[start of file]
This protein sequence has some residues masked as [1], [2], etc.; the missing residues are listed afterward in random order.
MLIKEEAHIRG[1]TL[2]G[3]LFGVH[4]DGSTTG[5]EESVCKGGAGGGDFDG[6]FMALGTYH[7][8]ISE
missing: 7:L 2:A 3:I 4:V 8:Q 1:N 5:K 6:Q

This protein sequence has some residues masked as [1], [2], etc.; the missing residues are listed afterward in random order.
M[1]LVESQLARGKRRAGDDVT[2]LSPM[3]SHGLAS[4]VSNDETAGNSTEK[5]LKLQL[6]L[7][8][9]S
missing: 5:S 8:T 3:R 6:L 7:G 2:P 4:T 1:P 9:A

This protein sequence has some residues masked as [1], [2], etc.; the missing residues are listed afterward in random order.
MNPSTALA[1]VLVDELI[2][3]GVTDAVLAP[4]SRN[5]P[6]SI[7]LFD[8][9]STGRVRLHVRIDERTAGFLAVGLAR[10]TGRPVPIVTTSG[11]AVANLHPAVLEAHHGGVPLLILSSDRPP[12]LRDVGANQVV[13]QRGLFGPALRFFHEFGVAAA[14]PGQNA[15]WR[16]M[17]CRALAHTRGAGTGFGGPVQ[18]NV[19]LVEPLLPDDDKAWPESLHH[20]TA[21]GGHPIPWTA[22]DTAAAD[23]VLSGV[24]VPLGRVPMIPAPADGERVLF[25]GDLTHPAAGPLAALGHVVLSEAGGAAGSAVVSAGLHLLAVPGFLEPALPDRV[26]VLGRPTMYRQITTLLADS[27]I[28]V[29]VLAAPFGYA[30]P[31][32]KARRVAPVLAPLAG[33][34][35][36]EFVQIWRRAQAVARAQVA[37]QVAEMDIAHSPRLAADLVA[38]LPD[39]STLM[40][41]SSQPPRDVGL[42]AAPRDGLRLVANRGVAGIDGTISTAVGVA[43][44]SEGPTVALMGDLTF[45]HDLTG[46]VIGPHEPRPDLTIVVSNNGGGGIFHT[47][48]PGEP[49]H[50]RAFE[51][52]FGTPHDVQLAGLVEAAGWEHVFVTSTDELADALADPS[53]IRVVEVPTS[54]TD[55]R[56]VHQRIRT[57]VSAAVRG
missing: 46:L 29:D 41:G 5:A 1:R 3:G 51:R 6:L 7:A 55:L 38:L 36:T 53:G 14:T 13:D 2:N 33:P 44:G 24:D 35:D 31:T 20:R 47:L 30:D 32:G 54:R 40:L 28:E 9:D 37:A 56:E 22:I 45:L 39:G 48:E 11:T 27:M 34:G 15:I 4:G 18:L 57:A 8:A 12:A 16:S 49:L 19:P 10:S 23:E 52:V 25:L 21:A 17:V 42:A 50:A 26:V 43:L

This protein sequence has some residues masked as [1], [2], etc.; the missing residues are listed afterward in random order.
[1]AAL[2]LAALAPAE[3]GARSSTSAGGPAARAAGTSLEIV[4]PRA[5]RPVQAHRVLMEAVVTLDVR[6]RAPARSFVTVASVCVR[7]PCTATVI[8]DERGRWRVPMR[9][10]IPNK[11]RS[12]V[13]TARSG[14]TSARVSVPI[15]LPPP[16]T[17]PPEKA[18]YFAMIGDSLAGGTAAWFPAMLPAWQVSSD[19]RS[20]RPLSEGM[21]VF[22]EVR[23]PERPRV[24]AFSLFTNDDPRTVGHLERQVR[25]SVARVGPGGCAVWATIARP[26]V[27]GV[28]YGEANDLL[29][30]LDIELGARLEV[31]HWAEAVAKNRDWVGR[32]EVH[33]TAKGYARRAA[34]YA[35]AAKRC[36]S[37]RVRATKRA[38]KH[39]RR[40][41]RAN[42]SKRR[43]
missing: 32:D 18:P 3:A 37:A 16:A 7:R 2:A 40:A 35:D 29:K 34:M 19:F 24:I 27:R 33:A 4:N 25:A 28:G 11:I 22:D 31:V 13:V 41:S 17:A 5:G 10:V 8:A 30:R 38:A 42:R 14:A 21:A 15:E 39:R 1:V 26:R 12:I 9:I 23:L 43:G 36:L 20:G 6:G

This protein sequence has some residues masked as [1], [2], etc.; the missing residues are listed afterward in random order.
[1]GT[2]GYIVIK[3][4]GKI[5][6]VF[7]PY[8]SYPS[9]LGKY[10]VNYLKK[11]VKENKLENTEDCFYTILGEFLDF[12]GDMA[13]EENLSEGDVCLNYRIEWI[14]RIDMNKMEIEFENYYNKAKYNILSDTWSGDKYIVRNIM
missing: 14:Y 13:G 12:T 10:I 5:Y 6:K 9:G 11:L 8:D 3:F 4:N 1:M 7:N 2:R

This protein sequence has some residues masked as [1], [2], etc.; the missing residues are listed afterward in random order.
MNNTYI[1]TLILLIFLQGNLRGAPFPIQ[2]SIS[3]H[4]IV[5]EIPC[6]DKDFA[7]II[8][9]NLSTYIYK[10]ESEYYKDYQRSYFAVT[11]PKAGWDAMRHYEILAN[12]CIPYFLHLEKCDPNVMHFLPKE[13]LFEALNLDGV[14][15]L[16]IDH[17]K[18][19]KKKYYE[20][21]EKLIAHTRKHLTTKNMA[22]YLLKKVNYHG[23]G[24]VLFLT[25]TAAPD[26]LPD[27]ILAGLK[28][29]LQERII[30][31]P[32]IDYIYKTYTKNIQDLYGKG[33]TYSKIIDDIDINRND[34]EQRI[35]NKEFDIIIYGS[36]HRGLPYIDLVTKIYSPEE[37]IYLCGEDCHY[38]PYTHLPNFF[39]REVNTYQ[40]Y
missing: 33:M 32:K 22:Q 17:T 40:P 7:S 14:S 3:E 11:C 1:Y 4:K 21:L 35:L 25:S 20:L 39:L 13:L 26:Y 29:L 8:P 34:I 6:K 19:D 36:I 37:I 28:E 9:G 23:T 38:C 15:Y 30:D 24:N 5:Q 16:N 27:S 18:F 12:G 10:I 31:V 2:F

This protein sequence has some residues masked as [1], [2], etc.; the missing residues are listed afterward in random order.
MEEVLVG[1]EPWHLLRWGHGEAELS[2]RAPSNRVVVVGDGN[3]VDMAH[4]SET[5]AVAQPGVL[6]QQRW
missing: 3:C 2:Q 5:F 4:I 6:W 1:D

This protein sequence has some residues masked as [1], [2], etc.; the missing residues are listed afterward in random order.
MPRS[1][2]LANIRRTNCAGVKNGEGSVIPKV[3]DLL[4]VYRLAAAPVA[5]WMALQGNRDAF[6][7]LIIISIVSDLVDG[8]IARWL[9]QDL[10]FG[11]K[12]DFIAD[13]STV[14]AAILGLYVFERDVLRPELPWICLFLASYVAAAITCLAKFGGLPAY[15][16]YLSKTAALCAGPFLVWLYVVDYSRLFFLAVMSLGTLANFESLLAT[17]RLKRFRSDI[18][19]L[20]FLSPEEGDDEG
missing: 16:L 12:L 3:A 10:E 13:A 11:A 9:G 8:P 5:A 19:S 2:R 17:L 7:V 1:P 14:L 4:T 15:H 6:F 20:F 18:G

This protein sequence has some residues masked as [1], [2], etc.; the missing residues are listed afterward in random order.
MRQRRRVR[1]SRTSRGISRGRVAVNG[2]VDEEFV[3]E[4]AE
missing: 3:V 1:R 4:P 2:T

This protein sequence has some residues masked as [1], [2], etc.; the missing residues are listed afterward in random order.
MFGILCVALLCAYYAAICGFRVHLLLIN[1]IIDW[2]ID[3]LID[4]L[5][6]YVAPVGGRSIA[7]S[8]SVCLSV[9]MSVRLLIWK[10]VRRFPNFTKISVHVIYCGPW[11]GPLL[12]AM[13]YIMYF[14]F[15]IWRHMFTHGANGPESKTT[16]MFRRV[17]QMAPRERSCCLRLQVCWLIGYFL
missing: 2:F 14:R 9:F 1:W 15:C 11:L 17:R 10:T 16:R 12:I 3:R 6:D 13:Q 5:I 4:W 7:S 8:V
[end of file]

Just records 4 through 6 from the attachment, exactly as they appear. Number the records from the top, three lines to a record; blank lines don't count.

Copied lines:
This protein sequence has some residues masked as [1], [2], etc.; the missing residues are listed afterward in random order.
[1]AAL[2]LAALAPAE[3]GARSSTSAGGPAARAAGTSLEIV[4]PRA[5]RPVQAHRVLMEAVVTLDVR[6]RAPARSFVTVASVCVR[7]PCTATVI[8]DERGRWRVPMR[9][10]IPNK[11]RS[12]V[13]TARSG[14]TSARVSVPI[15]LPPP[16]T[17]PPEKA[18]YFAMIGDSLAGGTAAWFPAMLPAWQVSSD[19]RS[20]RPLSEGM[21]VF[22]EVR[23]PERPRV[24]AFSLFTNDDPRTVGHLERQVR[25]SVARVGPGGCAVWATIARP[26]V[27]GV[28]YGEANDLL[29][30]LDIELGARLEV[31]HWAEAVAKNRDWVGR[32]EVH[33]TAKGYARRAA[34]YA[35]AAKRC[36]S[37]RVRATKRA[38]KH[39]RR[40][41]RAN[42]SKRR[43]
missing: 32:D 18:P 3:A 37:A 16:A 7:R 2:A 40:A 35:D 29:K 34:M 19:F 24:I 27:R 33:A 4:N 25:A 28:G 11:I 22:D 31:V 13:V 41:S 17:A 5:G 10:V 8:A 30:R 38:A 42:R 14:A 21:A 15:E 39:R 1:V 26:R 12:I 9:I 23:L 43:G 36:L 20:G 6:G

This protein sequence has some residues masked as [1], [2], etc.; the missing residues are listed afterward in random order.
[1]GT[2]GYIVIK[3][4]GKI[5][6]VF[7]PY[8]SYPS[9]LGKY[10]VNYLKK[11]VKENKLENTEDCFYTILGEFLDF[12]GDMA[13]EENLSEGDVCLNYRIEWI[14]RIDMNKMEIEFENYYNKAKYNILSDTWSGDKYIVRNIM
missing: 14:Y 13:G 12:T 10:I 5:Y 6:K 9:G 11:L 8:D 3:F 4:N 1:M 7:N 2:R

This protein sequence has some residues masked as [1], [2], etc.; the missing residues are listed afterward in random order.
MNNTYI[1]TLILLIFLQGNLRGAPFPIQ[2]SIS[3]H[4]IV[5]EIPC[6]DKDFA[7]II[8][9]NLSTYIYK[10]ESEYYKDYQRSYFAVT[11]PKAGWDAMRHYEILAN[12]CIPYFLHLEKCDPNVMHFLPKE[13]LFEALNLDGV[14][15]L[16]IDH[17]K[18][19]KKKYYE[20][21]EKLIAHTRKHLTTKNMA[22]YLLKKVNYHG[23]G[24]VLFLT[25]TAAPD[26]LPD[27]ILAGLK[28][29]LQERII[30][31]P[32]IDYIYKTYTKNIQDLYGKG[33]TYSKIIDDIDINRND[34]EQRI[35]NKEFDIIIYGS[36]HRGLPYIDLVTKIYSPEE[37]IYLCGEDCHY[38]PYTHLPNFF[39]REVNTYQ[40]Y
missing: 33:M 32:K 22:Q 17:T 40:P 7:S 14:S 3:E 11:C 1:Y 4:K 21:L 35:L 25:S 20:L 39:L 13:L 26:Y 29:L 8:P 34:I 6:K 19:D 36:I 37:I 28:E 9:G 23:T 38:C 15:Y 30:D 24:N 5:Q 16:N 27:S 18:F 12:G 10:I 31:V 2:F